Other countries' attitude to swearing

Discussion in 'CycleChat Cafe' started by nickyboy, 16 Apr 2018.

  1. nickyboy

    nickyboy Norven Mankey

    I enjoy a good swear but I know where the line is drawn in the UK regarding daytime TV swearing

    So imagine my surprise watching TV in Australia this weekend...interview with an Aussie commonwealth games athlete having just won:

    "So can you let us know how you're feeling right now?"

    "How do you think I'm feeling, I've just won the f***ing gold medal"

    I nearly fell off the sofa. But not even a blink from the interviewer. Most definitely no "return to the studio and profuse apologies from the host broadcaster"

    I asked a colleague here and he said it was fair dinkum and showed she had "ticker". Clearly a very different attitude to UK. Not saying who has it right or wrong, but interesting none the less
     
  2. Chris S

    Chris S Veteran

    Location:
    Birmingham
    I've heard the 'MF' word casually used on Dutch daytime TV.
     
  3. smutchin

    smutchin Cat 6 Racer

    Location:
    The Red Enclave
    I've always found it hugely perverse that our newspapers will happily fill their pages with the most tawdry, salacious, unhealthily prurient gossip about the private lives of individuals, usually accompanied by unpleasantly voyeuristic images, often of young people barely over the age of consent, but the moment anyone says a slightly "naughty" word, the asterisks are out in force and public decency is deemed to have been kicked in the balls.

    daffodils.
     
    Brandane, mustang1, C R and 15 others like this.
  4. Pale Rider

    Pale Rider Guru

    Correct outline of the circumstances, but wrong conclusion.

    The reader - generally - is not offended by the gossip and images.

    Quite the reverse, readership surveys indicate this stuff is popular.

    The reader - generally - does not want to read swear words in the paper.

    Far from being 'daffodils' the journalists/editors are complying with their readers' wishes.

    Because, of course, that sells more papers/gets more internet views.
     
    BoldonLad likes this.
  5. Drago

    Drago Guru

    Location:
    Central Trumpland
    I found Australia's attitude to racism similarly disturbing.
     
  6. swee'pea99

    swee'pea99 Legendary Member

    I believe I'm right in saying that English is pretty much the only language in which swearing is dominated by sexual and scatological imagery. Almost all continental languages' oaths are religioncentric...they find our obsession with sexuality/bodily functions baffling. Why would you root your most toxic terminology in pleasurable activities?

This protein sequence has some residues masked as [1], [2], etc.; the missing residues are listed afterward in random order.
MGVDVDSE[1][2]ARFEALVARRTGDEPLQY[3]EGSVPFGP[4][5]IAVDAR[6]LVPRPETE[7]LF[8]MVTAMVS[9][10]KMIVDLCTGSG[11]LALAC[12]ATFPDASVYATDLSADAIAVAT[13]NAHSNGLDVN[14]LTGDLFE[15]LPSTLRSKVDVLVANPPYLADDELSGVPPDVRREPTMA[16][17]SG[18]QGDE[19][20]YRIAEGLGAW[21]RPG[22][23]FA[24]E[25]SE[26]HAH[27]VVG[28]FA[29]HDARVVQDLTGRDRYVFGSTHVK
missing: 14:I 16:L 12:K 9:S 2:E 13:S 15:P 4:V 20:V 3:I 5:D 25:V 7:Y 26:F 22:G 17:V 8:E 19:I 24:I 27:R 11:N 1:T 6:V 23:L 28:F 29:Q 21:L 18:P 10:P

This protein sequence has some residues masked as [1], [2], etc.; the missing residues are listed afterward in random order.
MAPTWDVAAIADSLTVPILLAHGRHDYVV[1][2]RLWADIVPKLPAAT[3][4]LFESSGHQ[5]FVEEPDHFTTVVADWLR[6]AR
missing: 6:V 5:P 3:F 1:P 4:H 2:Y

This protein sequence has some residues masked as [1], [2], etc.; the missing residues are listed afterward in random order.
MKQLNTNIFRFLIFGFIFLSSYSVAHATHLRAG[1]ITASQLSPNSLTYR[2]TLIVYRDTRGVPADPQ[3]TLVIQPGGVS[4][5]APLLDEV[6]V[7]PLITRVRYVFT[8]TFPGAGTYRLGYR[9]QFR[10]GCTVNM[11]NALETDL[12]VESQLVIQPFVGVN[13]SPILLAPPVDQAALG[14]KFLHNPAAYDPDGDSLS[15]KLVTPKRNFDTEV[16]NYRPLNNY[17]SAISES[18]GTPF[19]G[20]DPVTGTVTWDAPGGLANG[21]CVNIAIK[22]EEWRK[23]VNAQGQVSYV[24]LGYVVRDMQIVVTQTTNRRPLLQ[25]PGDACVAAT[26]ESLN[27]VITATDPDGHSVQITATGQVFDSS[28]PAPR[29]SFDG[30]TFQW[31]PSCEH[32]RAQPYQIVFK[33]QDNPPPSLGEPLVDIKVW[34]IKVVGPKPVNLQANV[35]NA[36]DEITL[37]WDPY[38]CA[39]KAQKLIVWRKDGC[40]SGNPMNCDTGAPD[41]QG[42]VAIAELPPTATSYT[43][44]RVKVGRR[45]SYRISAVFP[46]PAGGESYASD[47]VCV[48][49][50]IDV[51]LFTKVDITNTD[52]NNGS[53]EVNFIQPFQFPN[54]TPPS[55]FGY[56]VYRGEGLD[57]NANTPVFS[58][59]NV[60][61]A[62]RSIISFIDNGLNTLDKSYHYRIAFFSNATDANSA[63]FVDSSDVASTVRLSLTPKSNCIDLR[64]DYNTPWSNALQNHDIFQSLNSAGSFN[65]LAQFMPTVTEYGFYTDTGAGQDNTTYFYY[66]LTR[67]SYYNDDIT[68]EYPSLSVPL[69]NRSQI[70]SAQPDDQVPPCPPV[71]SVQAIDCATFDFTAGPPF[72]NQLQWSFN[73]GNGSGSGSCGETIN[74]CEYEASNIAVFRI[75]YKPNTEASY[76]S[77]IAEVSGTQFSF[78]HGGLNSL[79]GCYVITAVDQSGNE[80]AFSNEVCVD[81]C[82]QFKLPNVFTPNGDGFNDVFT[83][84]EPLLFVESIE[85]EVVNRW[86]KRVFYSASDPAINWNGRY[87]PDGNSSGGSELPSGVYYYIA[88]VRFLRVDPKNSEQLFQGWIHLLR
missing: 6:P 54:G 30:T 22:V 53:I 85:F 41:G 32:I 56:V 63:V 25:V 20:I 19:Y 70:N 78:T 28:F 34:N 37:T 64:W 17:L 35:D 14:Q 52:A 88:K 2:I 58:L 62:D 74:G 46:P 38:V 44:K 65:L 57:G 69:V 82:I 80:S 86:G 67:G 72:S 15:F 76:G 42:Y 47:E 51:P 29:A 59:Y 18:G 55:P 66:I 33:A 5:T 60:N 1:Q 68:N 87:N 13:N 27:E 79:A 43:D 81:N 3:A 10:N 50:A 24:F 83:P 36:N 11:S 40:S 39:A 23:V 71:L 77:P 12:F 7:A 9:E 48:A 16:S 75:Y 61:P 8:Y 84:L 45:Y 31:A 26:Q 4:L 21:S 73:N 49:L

7. srw

    srw It's a bit more complicated than that...

    I suggest you watch Spiral*. The three most common swear words used refer to defecation, consensual sex and prostitution. The subtitlers don't tend to follow suit.

    *It's a drama series set in Paris, m'lud. Out of deference to the roolz I won't quote the words in French. Or comment on the best known German swear word, which starts Sch.
     
    C R, gavroche and theclaud like this.
  8. deptfordmarmoset

    deptfordmarmoset Full time tea drinker

    Location:
    Armonmy Way
    French uses sexual and scatological gros mots at will. Foutre*, merde, petit con, etc,

    *A French friend, completely familiar with expressions like fout le camp (F off), c'est foutu (it's fecked) had no idea that foutre has sexual origins (le foutre = sperm) because the word is in such constant use.
     
    robjh, theclaud and Mort like this.
  9. Drago

    Drago Guru

    Location:
    Central Trumpland
    My ex wife was Greek, and much of the swearing she trotted out in her native tongue were to do with poo or homophobia.
     
  10. Tim Hall

    Tim Hall Guru

    Location:
    Crawley
    I used to work with a young woman from Provence. Between talking to her and watching Spirals, I extended my vocabulary no end.

    (Do French people snigger over the close match between the name of the President of Russia and a Rude Word in French?)
     
    C R and gavroche like this.
  11. smutchin

    smutchin Cat 6 Racer

    Location:
    The Red Enclave
    The danger in literal translations of foreign swears is that they don't always carry the same cultural weight. The French 'con' being the best example of a word that isn't sweary in its native language, though its literal translation is deemed highly offensive here.
     
    gavroche and palinurus like this.
  12. smutchin

    smutchin Cat 6 Racer

    Location:
    The Red Enclave
    Yes and no. I take your point that they reflect public attitudes to some extent, but I disagree that they are giving readers what they want. Readers don't know what they want most of the time, and most of us tend to choose papers that reinforce our underlying prejudices regardless of general content.
     
    C R likes this.
  13. swee'pea99

    swee'pea99 Legendary Member

    ...shows how much I know :rolleyes:
     
  14. Mort

    Mort Interstellar Overalls

    No, because they don't sound very similar because they prounounce Putin as Poutine, which is a whole nother mess of chips and cheese.
     
    robjh, mjr, theclaud and 3 others like this.
  15. deptfordmarmoset

    deptfordmarmoset Full time tea drinker

    Location:
    Armonmy Way
    Yes, translators match linguistic registers as much as actually translate the literal meaning of the words. If it's earthy but not shocking in French, it shouldn't be translated into something shocking in English.
     
    robjh and smutchin like this.
  1. This site uses cookies to help personalise content, tailor your experience and to keep you logged in if you register.
    By continuing to use this site, you are consenting to our use of cookies.
    Dismiss Notice